Practical atlas for bacterial identification


Practical atlas for bacterial identification

D. Roy Cullimore

CRC Press, c2010

2nd ed

  • : hardcover

大学図書館所蔵 件 / 1



Includes bibliographical references and index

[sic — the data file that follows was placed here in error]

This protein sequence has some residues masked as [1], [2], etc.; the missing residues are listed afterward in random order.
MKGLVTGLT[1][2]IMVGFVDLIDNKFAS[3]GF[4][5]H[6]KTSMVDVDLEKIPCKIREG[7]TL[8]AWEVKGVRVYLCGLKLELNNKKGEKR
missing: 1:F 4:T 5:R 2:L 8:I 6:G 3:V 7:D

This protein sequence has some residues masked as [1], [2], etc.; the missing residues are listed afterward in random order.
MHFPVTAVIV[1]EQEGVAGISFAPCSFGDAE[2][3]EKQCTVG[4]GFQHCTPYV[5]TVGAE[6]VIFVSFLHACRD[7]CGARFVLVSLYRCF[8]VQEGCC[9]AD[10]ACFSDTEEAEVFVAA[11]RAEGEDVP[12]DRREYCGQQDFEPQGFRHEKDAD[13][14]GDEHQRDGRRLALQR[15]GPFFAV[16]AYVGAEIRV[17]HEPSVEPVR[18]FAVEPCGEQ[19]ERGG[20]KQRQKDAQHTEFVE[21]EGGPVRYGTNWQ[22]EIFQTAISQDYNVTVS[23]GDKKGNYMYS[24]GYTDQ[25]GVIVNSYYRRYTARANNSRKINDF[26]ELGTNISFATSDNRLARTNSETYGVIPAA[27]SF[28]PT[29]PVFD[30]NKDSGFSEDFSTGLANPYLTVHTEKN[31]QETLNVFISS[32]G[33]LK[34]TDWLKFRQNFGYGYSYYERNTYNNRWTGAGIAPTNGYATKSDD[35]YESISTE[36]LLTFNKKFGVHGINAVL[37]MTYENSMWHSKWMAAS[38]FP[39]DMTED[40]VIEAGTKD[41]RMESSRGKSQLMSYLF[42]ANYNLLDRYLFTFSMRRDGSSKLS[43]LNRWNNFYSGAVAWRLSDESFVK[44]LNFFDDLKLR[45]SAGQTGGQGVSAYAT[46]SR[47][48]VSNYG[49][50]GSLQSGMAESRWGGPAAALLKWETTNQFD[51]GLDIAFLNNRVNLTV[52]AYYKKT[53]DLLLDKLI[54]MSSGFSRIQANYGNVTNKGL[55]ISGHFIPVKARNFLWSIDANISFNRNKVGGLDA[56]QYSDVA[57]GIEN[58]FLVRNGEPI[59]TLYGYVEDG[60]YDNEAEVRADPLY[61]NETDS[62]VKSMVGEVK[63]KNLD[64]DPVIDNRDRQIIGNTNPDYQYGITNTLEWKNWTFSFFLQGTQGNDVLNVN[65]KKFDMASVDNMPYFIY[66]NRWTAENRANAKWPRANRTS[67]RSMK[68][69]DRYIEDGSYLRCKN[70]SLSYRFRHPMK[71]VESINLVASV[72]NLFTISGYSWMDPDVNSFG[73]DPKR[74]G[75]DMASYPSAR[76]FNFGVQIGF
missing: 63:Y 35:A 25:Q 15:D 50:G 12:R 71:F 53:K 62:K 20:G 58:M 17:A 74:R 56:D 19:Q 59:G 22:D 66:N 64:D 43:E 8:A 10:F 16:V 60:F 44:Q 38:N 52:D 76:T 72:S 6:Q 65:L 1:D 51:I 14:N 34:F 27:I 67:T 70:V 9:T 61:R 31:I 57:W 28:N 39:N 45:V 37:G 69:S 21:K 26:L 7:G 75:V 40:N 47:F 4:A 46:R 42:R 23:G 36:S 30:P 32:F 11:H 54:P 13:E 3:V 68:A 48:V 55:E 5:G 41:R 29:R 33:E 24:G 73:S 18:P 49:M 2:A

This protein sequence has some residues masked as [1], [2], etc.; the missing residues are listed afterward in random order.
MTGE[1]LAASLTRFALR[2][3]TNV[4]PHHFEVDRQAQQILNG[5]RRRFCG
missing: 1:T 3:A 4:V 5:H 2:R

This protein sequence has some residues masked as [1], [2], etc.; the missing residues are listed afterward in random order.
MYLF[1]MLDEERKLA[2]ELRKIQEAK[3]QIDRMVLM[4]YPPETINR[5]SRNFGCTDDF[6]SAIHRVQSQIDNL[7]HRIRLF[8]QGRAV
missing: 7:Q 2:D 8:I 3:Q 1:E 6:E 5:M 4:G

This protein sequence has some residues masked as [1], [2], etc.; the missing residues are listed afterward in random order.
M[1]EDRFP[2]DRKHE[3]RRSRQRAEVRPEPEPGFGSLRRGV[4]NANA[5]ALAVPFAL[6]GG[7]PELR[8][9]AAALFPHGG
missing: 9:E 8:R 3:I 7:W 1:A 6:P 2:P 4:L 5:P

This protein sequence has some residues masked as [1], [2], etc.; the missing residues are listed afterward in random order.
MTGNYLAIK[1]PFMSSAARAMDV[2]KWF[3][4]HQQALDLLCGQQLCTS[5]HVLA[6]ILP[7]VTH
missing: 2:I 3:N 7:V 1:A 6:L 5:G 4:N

Published nearly ten years ago, the first edition of Practical Atlas for Bacterial Identification broke new ground with the wealth of detail and breadth of information it provided. The second edition is poised to do the same. Differing fundamentally from the first edition, this book begins by introducing the concept of bacteria community intelligence as reflected in corrosion, plugging, and shifts in the quality parameters in the product whether it be water, gas, oil, or even air. It presents a new classification system for bacterial communities based upon their effect and activities, and not their composition. The book represents a radical departure from the classical reductionist identification of bacteria dominated by genetic and biochemical analyses of separated strains. The author takes a holistic approach based on form, function, and habitat of communities (consorms) of bacteria in real environments. He uses factors related to the oxidation-reduction potential at the site where the consorm is active and the viscosity of the bound water within that consorm to position their community structures within a two-dimensional bacteriological positioning system (BPS) that then allows the functional role to be defined. This book has an overarching ability to define bacterial activities as consorms in a very effective and applied manner useful to an applied audience involved in bacterial challenges. Organized for ease of use, the book allows readers to start with the symptom, uncover the bacterial activities, and then indentify the communities distinctly enough to allow management and control practices that minimize the damage. The broad spectrum approach, new to this edition, lumps compatible bacteria together into a relatively harmonious consortia that share a common primary purpose. It gives a big picture view of the role of bacteria not as single strains but collectively as communities and uses this information to provide key answers to common bacterial problems.